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The French parliament early on Saturday backed a reform of the country's prostitution law that will impose a 1,500-euro fine on anyone paying for sex. The bill will give France some of the toughest legislation on prostitution in Europe, similar to that of Sweden. Previously, buying and selling sex for money was not illegal in France but the act of soliciting was, as was pimping. Movie stars like Catherine Deneuve, who played a middle-class housewife who chooses to prostitute herself in the 1960s film "Belle de Jour", is one of several dozen celebrities who have signed a petition against the law.
CARDIFF (United Kingdom) (AFP) - Wales captain Sam Warburton insisted his side's 30-26 defeat to Australia at Cardiff's Millennium Stadium wasn't a setback, even though it represented a ninth straight loss to their 2015 World Cup pool rivals. For Wales, this latest reverse was their 22nd defeat in 23 Tests against the southern hemisphere giants of South Africa, New Zealand and Australia under coach Warren Gatland, and their 18th loss in a row against the SANZAR trio since they beat the Wallabies back in 2008. However, Warburton -- tour captain of the British and Irish Lions side that won 2-1 in Australia earlier this year -- did his best to downplay Saturday's result in the final international of 2013 by saying his focus had already turned to the next edition of Europe's Six Nations Championship, where Wales will be bidding for a third successive title.
By Marina Lopes and Lesley Wroughton NEW YORK/WASHINGTON (Reuters) - U.S. airlines United, American and Delta, have notified Chinese authorities of flight plans when traveling through an air defense zone Beijing has declared over the East China Sea, following U.S. government advice. The United States said on Friday it expected U.S. carriers to operate in line with so-called notices to airmen issued by foreign countries, although it added that the decision did "not indicate U.S. government acceptance of China's requirements. Airline industry officials said the U.S. government generally expects U.S. carriers operating internationally to comply with notices issued by foreign countries. In contrast, two major airlines in Japan, the United States' close ally, have agreed with the Japanese government that they would fly through the zone without notifying China.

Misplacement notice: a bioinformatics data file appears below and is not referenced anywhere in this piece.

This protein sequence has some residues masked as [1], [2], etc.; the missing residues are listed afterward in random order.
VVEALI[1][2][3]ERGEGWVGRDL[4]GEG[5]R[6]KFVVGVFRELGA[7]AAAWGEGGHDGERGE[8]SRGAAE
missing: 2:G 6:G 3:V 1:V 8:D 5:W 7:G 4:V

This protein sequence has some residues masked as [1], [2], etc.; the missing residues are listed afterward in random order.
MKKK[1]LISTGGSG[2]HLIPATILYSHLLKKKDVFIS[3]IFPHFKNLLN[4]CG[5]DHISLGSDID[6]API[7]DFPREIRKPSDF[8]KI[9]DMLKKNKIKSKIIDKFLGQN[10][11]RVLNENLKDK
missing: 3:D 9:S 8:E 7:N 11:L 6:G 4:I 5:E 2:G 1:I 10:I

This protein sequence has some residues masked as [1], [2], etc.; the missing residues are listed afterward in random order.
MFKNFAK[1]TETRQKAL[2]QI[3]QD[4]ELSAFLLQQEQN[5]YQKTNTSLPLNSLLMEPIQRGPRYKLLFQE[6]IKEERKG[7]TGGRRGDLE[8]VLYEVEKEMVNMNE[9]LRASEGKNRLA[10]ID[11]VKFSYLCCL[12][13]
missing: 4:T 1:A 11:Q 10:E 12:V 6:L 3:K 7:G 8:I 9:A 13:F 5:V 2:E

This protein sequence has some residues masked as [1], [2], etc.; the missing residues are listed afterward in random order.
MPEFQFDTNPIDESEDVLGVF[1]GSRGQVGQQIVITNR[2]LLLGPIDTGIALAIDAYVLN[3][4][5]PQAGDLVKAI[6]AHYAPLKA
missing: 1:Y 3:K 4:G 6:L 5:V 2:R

Ukraine's opposition on Saturday called for early elections after riot police brutally broke up a pro-Europe rally, leaving dozens injured in a crackdown on protests against President Viktor Yanukovych's refusal to salvage a key EU deal. The agreement would have brought Ukraine closer to the EU and away from historical master Moscow, which put pressure on the ex-Soviet country -- still reliant on Russia for energy and as an export market -- to turn its back on the deal with Brussels. The government announced it was halting work to sign the accord a week before the summit, sparking the biggest protests in Ukraine since the 2004 pro-West Orange Revolution. "I am deeply outraged by events that took place on Independence Square overnight," the president said in a statement Saturday.
Ukrainian President Viktor Yanukovich said on Saturday he was "deeply outraged" by incidents at a pro-Europe rally in the capital Kiev which had led to violent confrontation between protesters and police, and caused injury. Early on Saturday, riot police broke up a rally by protesters in Kiev using batons and stun grenades and an undisclosed number of people were injured.
Though the European Union appears to have lost to Russia in the first round of an East-West tussle over winning friends and influence in eastern Europe, some analysts would disagree. Moscow instead may be on a slippery slope. Europe's leaders headed home disappointed and dragging their feet after a two-day Eastern Partnership summit in the Lithuanian capital, Vilnius, this week designed to draw six ex-Soviet states closer to the West, first and foremost among them mighty Ukraine. The president of the country's 46 million people, Viktor Yanukovych, handed the 28 leaders of the 500-million strong European Union a stinging snub.
European ambassadors and intelligence officials are making discreet trips to Damascus in a bid to resume contacts with the Syrian regime after years of outspoken support for the opposition, diplomats say. "Since May, little by little, we have begun to return, at first cautiously for a day, then two, then three," explained one European ambassador to Syria who has been based in Beirut since December 2012. Much of the diplomatic corps based in Damascus left the city last December. More than 120,000 people have been killed in Syria's 32-month conflict, which also has forced millions to flee their homes.